Sydney Roosters coach Trent Robinson's deep connection with France compelled him to accept the role of FFRXIII director of rugby.
Robinson, who began his coaching career at Toulouse and had charge of Catalans before leading the Roosters to the 2013 premiership in his first season with the club, will re-unite with newly appointed France coach Laurent Frayssinous ahead of this year's World Cup.
The 43-year-old, a fluent French speaker, met his wife Sandra Stefan while living in Toulouse where he played for Olympique before taking over as coach in 2005.
"I owe so much to French rugby league and the country as well, from a coaching perspective but also from a family perspective so it was a really simple choice for me when this opportunity arose," Robinson told NRL.com.
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"It is something I have thought about for a long time. I love the place and I love what rugby league means to the rugby league community over there."
"I am pretty single-minded when it comes to the Roosters, but I talked to [Roosters chairman] Nick Politis about it and it is not a coaching role, it is more of a guiding role, so I think it suits that I can help without taking away from the Roosters."
Frayssinous was an assistant to Robinson at Catalans in 2011 and 2012 before becoming the first Frenchman to coach in the Super League when he took over the top job in 2013.
After being offered the role with France, Frassinous asked Robinson to be involved. It is a masssive boost for the hopes of les Chanticleers at the World Cup in England, which begins on October 23.
However, Robinson views his role as an ongoing one and wants to restore France to its former glory as one of the world's top league-playing nations.
"It is a big task and that is why you have got to be in love with the game of rugby league and with France," the three-times Telstra Premiership winning coach said.
"I couldn’t say no to something that has given me so much so whatever the task was I was going to take it on. I have told them that this is not a short-term thing for me, I want to see it build."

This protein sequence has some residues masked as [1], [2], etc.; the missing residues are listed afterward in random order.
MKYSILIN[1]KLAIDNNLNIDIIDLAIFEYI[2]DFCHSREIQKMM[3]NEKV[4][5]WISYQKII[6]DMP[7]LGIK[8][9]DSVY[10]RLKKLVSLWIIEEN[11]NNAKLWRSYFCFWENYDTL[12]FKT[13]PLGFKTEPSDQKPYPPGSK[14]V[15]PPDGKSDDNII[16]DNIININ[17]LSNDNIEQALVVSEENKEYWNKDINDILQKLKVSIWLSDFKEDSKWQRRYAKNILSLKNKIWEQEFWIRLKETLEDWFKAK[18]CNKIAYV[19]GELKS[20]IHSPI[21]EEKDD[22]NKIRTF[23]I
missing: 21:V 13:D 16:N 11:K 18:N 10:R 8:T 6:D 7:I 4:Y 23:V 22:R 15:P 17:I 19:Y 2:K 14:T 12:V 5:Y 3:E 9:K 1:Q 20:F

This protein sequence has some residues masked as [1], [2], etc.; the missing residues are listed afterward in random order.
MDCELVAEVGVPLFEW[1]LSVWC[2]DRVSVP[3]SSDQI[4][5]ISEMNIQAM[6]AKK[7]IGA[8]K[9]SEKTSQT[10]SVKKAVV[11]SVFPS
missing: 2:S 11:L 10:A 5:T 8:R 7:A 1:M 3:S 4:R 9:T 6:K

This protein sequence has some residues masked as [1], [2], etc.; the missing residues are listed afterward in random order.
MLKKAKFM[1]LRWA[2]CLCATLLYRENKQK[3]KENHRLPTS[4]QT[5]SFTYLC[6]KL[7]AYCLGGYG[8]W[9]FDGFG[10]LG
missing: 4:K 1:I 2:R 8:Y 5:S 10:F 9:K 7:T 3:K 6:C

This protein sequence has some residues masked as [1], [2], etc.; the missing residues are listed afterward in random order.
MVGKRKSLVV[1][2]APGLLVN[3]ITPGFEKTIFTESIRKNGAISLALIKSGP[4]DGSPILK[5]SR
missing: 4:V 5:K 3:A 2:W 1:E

New FFRXIII president Luc Lacoste said the appointment of Robinson, considered one of the best coaches in the game, highlighted France’s ambition to again be a force at international level.
"His experience at a very high level should allow the French team to grow quickly and soon find themselves in the top five of the world elite," Lacoste said. "His involvement is a credit to the French team and its ambitions."
I owe so much to French rugby league and the country as well, from a coaching perspective but also from a family perspectiveNew France director of rugby Trent Robinson
Robinson said he had been impressed by his dealings with Lacoste since the 54-year-old businessman's election as president of the French governing body in December.
Once considered a powerhouse of the game, France failed to reach the quarter-finals at the 2017 World Cup after a shock 29-18 loss to Lebanon in Canberra and heavy defeats against Australia and England.
"It is almost the only country that is quite separate to the rest of the rugby league world in that you don’t have heritage players," Robinson said.
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"France has been a rugby league nation for a long time but it has almost been on its own. England have really tried to help but France has been flying the flag for Europe since 1934."
Many of France’s leading players declined to travel to Australia for the 2019 World Cup 9s and a match against the Junior Kangaroos, whose 62-4 triumph at WIN Stadium sounded the death knell for Aurelien Cologni’s tenure as coach.
"Certain mistakes from the past have required us to make some hard choices," Lacoste said.